CPR knowledge and skills are of great importance to the public and communities, as they are life-saving skills from which all members of society benefit. There have been no previous studies in Jordan concerning public knowledge and attitudes towards CPR. The participants were chosen from diverse and representative parts of Jordan, from among the lay population and different backgrounds. The participants’ characteristics in this study were comparable to those in other similar and related studies [1]. Regarding CPR training, the results showed that 29% of the participants stated that they had received CPR training, higher than that reported in Hong Kong (21%) [15] and mainland China (25.6%) [19] and comparable to data reported elsewhere, including 27% in New Zealand [14] and 28% in Ireland [13]. Reported percentages from other countries, including Australia [11], Poland [10], and the US [9] were higher, with percentages of 58, 75 and 79%, respectively. In general, Jordan has a lower percentage of trained people in comparison to other countries, indicating that more focus is needed to train the public in life-saving skills to bring Jordan in line with international norms.

The results of this study reflect that the main sources of information and training are schools, followed by universities, and finally, the media (i.e., television and the internet). Studies conducted in nearby countries, such as Saudi Arabia, indicate that the most common sources of information on CPR are television and movies [17]. Although schools and universities are of great importance to increase information, the media can reach a broader population and can also cover a large number of people to raise more awareness. Inclusion of such simple training programs by trained personnel could have positive outcomes for public health and communities.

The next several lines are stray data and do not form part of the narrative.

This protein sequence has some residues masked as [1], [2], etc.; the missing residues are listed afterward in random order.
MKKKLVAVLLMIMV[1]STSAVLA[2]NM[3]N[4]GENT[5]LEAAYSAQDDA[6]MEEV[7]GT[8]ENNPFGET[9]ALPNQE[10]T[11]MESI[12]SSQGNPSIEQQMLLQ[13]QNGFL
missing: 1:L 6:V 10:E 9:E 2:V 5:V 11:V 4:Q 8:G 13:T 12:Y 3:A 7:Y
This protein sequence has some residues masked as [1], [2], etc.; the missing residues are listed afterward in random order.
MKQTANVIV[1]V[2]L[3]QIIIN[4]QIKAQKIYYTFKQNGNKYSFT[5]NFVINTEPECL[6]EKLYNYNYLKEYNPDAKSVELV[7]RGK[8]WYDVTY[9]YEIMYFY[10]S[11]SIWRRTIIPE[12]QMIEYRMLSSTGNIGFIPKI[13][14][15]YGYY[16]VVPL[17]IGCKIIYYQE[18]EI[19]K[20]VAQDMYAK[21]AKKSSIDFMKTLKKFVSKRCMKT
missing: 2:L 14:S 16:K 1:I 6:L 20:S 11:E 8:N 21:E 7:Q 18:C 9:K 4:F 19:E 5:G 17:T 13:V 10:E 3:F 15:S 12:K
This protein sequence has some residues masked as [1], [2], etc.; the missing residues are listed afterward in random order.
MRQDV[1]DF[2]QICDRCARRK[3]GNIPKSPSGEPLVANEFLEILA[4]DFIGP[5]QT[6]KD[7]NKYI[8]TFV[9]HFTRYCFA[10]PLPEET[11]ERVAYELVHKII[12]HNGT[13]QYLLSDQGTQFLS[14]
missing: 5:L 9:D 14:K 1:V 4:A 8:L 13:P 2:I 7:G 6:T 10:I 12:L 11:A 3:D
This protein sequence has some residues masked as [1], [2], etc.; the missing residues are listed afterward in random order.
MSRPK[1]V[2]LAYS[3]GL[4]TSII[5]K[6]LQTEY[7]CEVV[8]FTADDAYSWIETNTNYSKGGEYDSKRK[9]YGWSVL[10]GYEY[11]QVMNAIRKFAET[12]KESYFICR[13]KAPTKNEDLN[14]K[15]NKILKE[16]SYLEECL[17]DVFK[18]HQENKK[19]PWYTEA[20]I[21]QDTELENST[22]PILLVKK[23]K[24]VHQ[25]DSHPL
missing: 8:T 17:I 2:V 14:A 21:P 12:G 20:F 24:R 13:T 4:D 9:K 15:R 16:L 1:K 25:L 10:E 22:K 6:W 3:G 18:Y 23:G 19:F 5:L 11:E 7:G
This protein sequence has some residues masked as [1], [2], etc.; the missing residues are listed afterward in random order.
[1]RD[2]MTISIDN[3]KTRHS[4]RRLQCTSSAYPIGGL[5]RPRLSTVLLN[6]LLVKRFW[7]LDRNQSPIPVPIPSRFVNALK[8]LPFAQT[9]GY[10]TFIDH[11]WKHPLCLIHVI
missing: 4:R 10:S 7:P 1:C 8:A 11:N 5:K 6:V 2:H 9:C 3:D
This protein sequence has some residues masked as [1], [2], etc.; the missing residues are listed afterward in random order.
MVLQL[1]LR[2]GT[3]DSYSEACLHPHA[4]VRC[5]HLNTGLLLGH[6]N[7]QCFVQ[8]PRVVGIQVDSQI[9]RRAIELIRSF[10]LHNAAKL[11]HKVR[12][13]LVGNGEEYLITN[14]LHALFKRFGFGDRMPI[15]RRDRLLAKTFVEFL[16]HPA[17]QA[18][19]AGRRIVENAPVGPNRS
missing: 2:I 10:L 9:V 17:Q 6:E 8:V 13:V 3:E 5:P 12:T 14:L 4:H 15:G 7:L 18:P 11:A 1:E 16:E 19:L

Participants in this study who received training were knowledgeable regarding the evaluation of the three signs of consciousness. Regarding respiratory evaluation, the number of participants who received training and did not know that “no steam coming up in front of the mouth of the victim means they have stopped breathing” is an incorrect answer was lower than that among those who did not receive training. For circulation evaluation, the number of participants who received CPR training and knew how to correctly feel the pulse in the vessels of the neck was higher than the number with this knowledge who did not receive training. These results highlight the importance of training programs and ensuring that necessary information is both fully understood and practiced by trainees.